Tomorrowland — A big-budget adaptation of a classic Disney ride had Oscar-winning director Brad Bird and Oscar-winning actor and producer George Clooney in its corner, as well as eye-popping visuals that boosted the movie’s budget to more than $190 million. However, the movie failed to connect stateside, earning under 100 million bucks, though another $115 million or so from Clooney’s foreign fans pushed the movie’s final theatrical take to nearly $210 million.

Chappie — Another bigger-budget swing-and-miss from Neill Blomkamp following 2013’s Elysium, the sci-fi movie about a friendly robot who has to stop a revolution — or something like that — made just $13 million in the U.S. against a budget of more than $31.5 million. 

Fantastic Four — A doomed project seemingly from the start, director Josh Trank was adamant about fundamentally transforming the quartet of Marvel heroes, and his “contemporary re-telling” of the superhero team managed to repel both die-hard fans and average moviegoers alike. Plagued by Internet sniping, expensive reshoots, and a reportedly aloof director whose off-set behavior allegedly got him fired from Star Wars: Episode VIII, Fantastic Four earned less than half its reported $120 million budget. Its performance was so poor it killed a slated sequel.  

Pan — A $150-million retelling of the early days of Peter Pan was panned by critics, and failed to fly at the box office despite the star power of Hugh Jackman, making a hair more than $120 million worldwide. 

Our Brand is Crisis — With a budget of nearly $30 million, even the likability of Sandra Bullock couldn’t sell audiences on this dark comedy about the underbelly of politics, which earned less than $7 million dollars theatrically. 

Blackhat — The Michael Mann film starring Chris Hemsworth of The Avengers as a hacker cost $70 million to make, but it earned less than $20 million worldwide.

In the Heart of the Sea — It’s too early to tell how much in the red the movie will end up, but there was even more bad box office news for Hemsworth later in the year, with another big-budget stumble for the actor and his Rush director, Ron Howard. In the Heart of the Sea, about the man vs. whale story that inspired Moby-Dick, cost at least $150 million to make, but debuted in U.S. theaters with a paltry $11 million.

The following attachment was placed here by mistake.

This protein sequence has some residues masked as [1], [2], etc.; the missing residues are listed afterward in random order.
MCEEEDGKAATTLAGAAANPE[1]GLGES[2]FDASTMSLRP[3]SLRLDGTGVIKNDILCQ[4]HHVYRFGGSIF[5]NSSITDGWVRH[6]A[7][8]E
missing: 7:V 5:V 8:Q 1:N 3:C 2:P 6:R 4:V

Rock the Kasbah — While Bill Murray is arguably a national treasure when he’s on the loose in the real world, even his fans stayed away from this comedy, which made only a third of its $15-million budget in theaters.

Jem and the Holograms — This reboot of an ’80s cartoon about a girl band came and went from theaters in a seeming flash.  The movie made a little less than half its budget back — but the saving grace for Universal is the movie’s budget was only said to be $5 million.

We Are Your Friends — On a similar fail scale, the Zac Efron DJ movie suffered the indignity of having worst wide opening of the year, and earned less than half its reported $6 million budget.  

The Last Witch Hunter — Vin Diesel may have scored with Furious 7, but whiffed with this $90 million supernatural thriller. Diesel’s worldwide appeal did bring up the bottom line, but the movie finished with just $78.3 million in earnings.

The Walk — French daredevil Philippe Petit wowed the world by crossing the World Trade Center towers on a tightrope in 1974, but director Robert Zemeckis’ retelling failed to do more than basically break even globally against its $36 million budget.

Aloha — Cameron Crowe’s romantic comedy starred Bradley Cooper and Emma Stone — the latter as an Asian woman, which caused controversy — and made a little more than $26 million vs. a budget of $37 million.

Steve Jobs — Billed as Oscar bait thanks to Michael Fassbender’s Golden Globe-nominated performance of the Apple co-founder, the $30 million movie fizzed at the box office, with a take just shy of $18 million.

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Source: General Entertainment